Production Chain and Sector Matrix

Crotty (2002) attributed this to the rise in power of financial markets as a result of “deterioration in real economic performance” (p. 13) in firms.&nbsp.&nbsp.In reaction to the low profits and high cost of capital in the 1980s and 1990s, several firms embarked on a wave of financialisation – creating, buying, or expanding financial subsidiaries to acquire financial assets – for the purpose of giving management greater flexibility in managing earnings, creating shareholder value, and satisfying the capital markets (p. 34).
Most publicly listed firms, therefore, were "pressured" to show good results on a regular basis using the basic language familiar to capital markets: stock price reflects shareholder value that is a function of operating efficiency, lower expenditures, growth in turnover and earnings, and a steady flow of dividends. The more consistent the numbers, the better, as Froud et al., (2005) pointed out in their study of the American company GE.
In a world obsessed with financial performance, management searched for suitable analysis and planning tools. The production chain and the sector matrix were two of the many that, in this age of globalisation and management fads, were developed to help firms map out value-creation strategies. We explain each briefly, then compare and differentiate them with examples.
A matrix is a strategic tool that presents in a grid or table the strategic factors affecting the firm. The coordinates of the grid can vary, as shown in examples of two well-known models. The first is H. Igor Ansoff’s product/market expansion grid or matrix (Ansoff, 1957) that recommends four strategies (market penetration, market development, product development, and diversification) a firm can adapt to grow or increase its turnover depending on the life cycle of the firm’s new or current products and markets.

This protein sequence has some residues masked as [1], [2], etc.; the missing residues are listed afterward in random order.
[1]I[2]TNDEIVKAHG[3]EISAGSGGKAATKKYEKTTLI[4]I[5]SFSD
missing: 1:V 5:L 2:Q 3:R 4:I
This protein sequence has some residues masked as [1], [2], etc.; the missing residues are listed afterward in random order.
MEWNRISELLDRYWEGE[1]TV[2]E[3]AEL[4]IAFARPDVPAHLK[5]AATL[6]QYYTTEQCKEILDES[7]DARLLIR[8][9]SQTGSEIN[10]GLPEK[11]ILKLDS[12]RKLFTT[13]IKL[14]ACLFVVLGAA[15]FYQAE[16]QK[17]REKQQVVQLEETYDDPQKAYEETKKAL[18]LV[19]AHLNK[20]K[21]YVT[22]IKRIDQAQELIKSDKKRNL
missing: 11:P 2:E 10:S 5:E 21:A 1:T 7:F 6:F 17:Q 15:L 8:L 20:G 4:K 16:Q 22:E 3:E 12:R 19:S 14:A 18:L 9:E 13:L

The other is the Boston Consulting Group’s Market Growth-Share matrix (Henderson, 1970, 1976a, 1976b) designed to help the firm identify businesses/product types by market share (an indicator of the firm’s ability to compete) and market growth (an indicator of market attractiveness). Firms, in effect, can manage their businesses as a portfolio of investments, much like a bank or an investor would hold, buy, or sell financial instruments. Firms that want to grow should hold or buy stars (high growth and high share businesses) or cows (low growth, high share, cash-generating businesses), sell dogs (low growth and share), and think of what to do with question marks (high growth, low share, needs cash injections, but risky).
Example of Matrix Use
A prime example of how the matrix was used for strategic management is recounted in the study (Froud, et al., 2005, pp. 8 and 38) of General Electric (GE) that, with the help of consulting firm McKinsey and Co., adapted the BCG matrix and developed its own Nine-Cell Industry Attractiveness-Competitive Strength Matrix (Thompson and Strickland, 2001, 327-330), a three-by-three grid that mapped out alternative business positions and attractiveness of markets, on which are superimposed several scaled circles representing different markets and their sizes and showing the firm’s market share within each market (See Figure 1).
GE claimed that the matrix provided at a glance&nbsp.the position of the firm’s diversified portfolio of businesses and that its design is flexible enough to take into account the broader issues facing the firm (Sutherland &amp. Canwell, 2004, 97).